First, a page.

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Sure, you slather on the sunscreen while you’re at the beach. But at work? Unless you work in the great outdoors, you probably barely think of it.
But unfortunately, going unprotected during your everyday routine is what actually creates the fine lines, wrinkles, and dark spots of sun-damaged skin. And yes, that includes the days you spend entirely at your desk: Just because you’re indoors doesn’t mean you (or your skin) are safe.
“You’d be amazed how much UV damage you get through your windows,” says San Francisco dermatologist Kathy Fields. “Just look at the left side of your body compared to your right—it has more sun damage just from time you’ve spent driving without wearing sunscreen.”
The good news is that it’s not actually that hard to take care of your skin. Here’s your guide to getting the protection you need, from 9 to 5 and beyond (plus how to hide the signs of a weekend burn by Monday morning’s meeting).
SPF in the Office
The exposure you get while sitting in your cubicle and commuting in your car can damage your skin on a daily basis. Most of us won’t reapply regular sunscreen throughout the day at work (think of the mess it would make of your makeup)—but if you’ll be mostly indoors, you can get away with layering SPF-infused moisturizer, foundation, and powder for a decent amount of coverage.
Try Olay Complete Defense Daily UV Moisturizer ($14.25, soap.com), Almay Smart Shade Makeup SPF 15 ($13.49; drugstore.com), and BareMinerals SPF 30 Natural Sunscreen ($28; bareescentuals.com) with your morning routine. Throughout the day, swirl on the SPF mineral powder to boost your sun protection every two hours.
Screen Your Skincare
If part of your beauty routine includes products that deeply exfoliate the skin—like retinoids or salicylic acid—your skin is going to be more sensitive to the sun and more prone to burning and skin cancer. So, take a look at your face wash and cream labels, and if that’s you, you’ll need to do a little extra on the protection front. Be diligent by applying SPF 30 several times a day, even when you’ll be indoors all day.
When Makeup Is Not Enough
If you plan on even just 30 minutes outside for lunch—or you’re in the category of people who are using sun-sensitizing skin care products—you’ll need a real sunscreen with broad-spectrum protection.
Most foundations and powders don’t have enough sunscreen to really keep your skin safe from a high level of exposure, and you never know just how much you need to pile on to get the promised level of protection. With many products, while you think you’re getting SPF 15, you’re lucky to be getting SPF 6.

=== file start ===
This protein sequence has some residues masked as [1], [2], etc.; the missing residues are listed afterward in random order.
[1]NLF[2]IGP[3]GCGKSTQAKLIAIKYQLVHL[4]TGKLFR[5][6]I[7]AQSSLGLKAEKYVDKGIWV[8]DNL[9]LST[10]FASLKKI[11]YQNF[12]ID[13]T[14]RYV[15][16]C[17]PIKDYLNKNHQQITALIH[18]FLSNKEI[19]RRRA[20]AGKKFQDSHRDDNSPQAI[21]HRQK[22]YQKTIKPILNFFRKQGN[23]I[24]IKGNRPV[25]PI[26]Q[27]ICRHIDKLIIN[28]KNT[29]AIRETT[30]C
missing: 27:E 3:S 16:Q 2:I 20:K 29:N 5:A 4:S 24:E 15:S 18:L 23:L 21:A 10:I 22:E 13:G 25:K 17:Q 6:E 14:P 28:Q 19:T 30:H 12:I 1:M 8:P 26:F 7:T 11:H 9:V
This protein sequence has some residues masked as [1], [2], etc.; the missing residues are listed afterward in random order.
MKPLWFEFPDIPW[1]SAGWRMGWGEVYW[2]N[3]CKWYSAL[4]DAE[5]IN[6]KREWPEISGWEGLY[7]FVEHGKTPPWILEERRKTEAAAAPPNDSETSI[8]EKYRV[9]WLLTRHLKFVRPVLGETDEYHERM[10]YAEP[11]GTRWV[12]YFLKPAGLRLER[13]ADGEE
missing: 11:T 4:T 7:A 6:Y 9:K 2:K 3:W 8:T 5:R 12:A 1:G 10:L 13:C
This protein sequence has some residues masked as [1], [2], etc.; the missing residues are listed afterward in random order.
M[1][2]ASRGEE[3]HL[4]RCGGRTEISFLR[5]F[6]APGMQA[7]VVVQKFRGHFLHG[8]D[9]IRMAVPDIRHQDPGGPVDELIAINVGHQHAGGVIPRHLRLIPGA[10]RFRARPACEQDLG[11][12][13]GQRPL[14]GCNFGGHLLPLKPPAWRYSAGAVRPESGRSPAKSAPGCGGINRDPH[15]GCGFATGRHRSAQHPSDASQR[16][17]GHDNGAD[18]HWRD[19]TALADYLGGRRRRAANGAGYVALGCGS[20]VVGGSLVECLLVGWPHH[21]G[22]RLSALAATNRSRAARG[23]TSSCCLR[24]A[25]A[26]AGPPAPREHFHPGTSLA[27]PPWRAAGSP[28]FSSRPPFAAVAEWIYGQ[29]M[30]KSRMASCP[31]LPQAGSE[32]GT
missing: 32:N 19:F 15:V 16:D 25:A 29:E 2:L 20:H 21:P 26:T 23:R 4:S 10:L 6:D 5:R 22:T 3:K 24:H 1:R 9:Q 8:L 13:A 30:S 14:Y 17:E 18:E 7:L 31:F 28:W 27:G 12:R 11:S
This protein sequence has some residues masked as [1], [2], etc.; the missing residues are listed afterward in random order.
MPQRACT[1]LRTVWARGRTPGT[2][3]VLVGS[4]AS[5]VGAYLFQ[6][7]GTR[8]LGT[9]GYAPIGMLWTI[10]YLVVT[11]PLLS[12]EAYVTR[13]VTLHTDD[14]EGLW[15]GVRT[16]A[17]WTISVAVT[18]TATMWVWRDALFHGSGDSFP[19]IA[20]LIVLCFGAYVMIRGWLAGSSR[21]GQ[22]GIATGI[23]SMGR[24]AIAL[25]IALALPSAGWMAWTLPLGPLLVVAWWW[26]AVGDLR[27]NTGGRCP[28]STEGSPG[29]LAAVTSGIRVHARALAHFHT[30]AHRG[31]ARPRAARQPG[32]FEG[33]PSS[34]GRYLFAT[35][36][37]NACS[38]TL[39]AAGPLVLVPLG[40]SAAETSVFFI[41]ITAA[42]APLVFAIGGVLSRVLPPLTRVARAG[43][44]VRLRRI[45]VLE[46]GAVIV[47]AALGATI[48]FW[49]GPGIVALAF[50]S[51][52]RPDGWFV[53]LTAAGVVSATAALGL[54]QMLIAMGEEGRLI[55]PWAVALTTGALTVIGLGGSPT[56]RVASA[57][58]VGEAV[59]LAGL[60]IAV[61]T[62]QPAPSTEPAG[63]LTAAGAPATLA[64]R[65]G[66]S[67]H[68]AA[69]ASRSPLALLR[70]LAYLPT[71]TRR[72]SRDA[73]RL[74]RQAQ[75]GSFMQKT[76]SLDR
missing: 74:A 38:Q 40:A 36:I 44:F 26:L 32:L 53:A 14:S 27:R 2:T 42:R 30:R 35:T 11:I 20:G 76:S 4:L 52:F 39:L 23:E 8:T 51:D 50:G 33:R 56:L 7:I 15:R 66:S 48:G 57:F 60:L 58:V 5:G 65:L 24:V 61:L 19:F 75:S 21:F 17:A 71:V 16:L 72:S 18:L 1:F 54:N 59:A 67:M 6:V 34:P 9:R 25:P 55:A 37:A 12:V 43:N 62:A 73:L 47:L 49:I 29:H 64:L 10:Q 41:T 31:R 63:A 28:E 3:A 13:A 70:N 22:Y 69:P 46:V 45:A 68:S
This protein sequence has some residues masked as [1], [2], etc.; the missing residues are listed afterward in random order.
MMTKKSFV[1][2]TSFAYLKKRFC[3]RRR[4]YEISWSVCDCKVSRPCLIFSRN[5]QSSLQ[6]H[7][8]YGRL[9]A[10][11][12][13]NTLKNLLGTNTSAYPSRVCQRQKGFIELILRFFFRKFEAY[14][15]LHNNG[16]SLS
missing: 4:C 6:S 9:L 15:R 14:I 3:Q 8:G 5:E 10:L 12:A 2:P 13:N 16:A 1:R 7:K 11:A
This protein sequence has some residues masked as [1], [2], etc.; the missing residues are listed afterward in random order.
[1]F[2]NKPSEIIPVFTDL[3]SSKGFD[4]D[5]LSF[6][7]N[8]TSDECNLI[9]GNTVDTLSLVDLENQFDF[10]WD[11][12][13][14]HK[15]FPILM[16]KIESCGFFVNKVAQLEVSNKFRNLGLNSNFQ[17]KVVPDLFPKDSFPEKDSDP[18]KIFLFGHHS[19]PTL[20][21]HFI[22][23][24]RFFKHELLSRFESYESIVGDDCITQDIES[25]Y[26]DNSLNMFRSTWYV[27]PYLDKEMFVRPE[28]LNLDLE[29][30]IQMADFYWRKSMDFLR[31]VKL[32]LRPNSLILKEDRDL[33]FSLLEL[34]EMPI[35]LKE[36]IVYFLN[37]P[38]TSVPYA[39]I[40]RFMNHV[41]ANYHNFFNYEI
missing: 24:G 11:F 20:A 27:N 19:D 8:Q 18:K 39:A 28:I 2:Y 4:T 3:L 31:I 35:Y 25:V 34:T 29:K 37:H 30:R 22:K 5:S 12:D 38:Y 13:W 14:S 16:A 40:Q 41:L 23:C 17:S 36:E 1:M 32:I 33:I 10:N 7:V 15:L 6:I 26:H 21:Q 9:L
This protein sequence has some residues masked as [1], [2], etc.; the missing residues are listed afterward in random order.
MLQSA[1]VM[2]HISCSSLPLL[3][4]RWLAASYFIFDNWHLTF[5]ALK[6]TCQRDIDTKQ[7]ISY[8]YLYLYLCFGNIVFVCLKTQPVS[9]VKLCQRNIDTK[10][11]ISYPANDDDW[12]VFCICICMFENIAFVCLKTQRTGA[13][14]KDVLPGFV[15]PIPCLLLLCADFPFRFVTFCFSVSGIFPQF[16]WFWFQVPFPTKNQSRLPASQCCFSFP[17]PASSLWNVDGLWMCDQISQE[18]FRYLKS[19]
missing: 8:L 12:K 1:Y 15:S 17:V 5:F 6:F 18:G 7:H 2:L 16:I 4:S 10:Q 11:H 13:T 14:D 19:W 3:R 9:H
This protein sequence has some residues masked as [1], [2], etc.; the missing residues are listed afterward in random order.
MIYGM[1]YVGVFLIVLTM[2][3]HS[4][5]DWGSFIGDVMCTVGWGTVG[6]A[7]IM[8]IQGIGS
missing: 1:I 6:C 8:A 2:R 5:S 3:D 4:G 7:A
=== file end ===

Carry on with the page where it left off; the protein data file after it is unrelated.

“I have a machine in my office that lights up the areas on a patient’s face that have sunscreen,” says New York dermatologist Francesca Fusco. “Those who only use SPF that’s in their makeup always have areas that are completely missing or rubbed off from regular perspiration or touching the face.”
To get the protection you need outdoors, spritz on a dry touch formula like Neutrogena Ultra Sheer Body Mist Sunscreen, SPF 30 ($8.99; drugstore.com). Spray it onto your fingertips and gently press onto your skin to keep makeup intact.
Don’t Count on Clouds
Up to 80 percent of the sun’s UV rays can pass through the clouds, according to the American Academy of Dermatology—so don’t be fooled just because the sun’s not shining. If you’re at the beach on a less-than-perfect day or walking to work under and overcast sky, you’re still getting exposed—plus, in the case of being at the beach, the sand will reflect up to 25% of the sun’s rays right back up at you.
If, despite your best efforts, you still get a nasty sunburn, there are steps you can take to take care of it: Make it look and feel better instantly by giving yourself a whole-milk mustache. “Milk has natural lactic acids, and when cooled in the refrigerator, it has a gentle exfoliating effect. The fat doubles as a calming, nourishing moisturizer,” says New York dermatologist Erin Gilbert.
Soak a few small, soft washcloths in milk, squeeze out the extra, and store the folded compresses in the fridge so they’re ready to go as soon as you need them. Let sit on your sunburn for 15 to 20 minutes. Not only will they instantly take the sting out of a burn, but they’ll also create a protective protein buffer on scorched skin.
To cover up the redness, use a powder foundation in a warmer shade to neutralize and town down the redness. Since your skin is already irritated, just gently skim the surface with a soft fluffy brush, and choose a mineral-based formula without harsh chemicals or ingredients.
With a few simple tweaks to your normal routine, you can feel confident that you’re protecting your skin from the risks associated with sun damage.
Tell us: How do you protect your skin from the sun as you go about your day? Have you tried any of these products? What are your tips for treating a sunburn?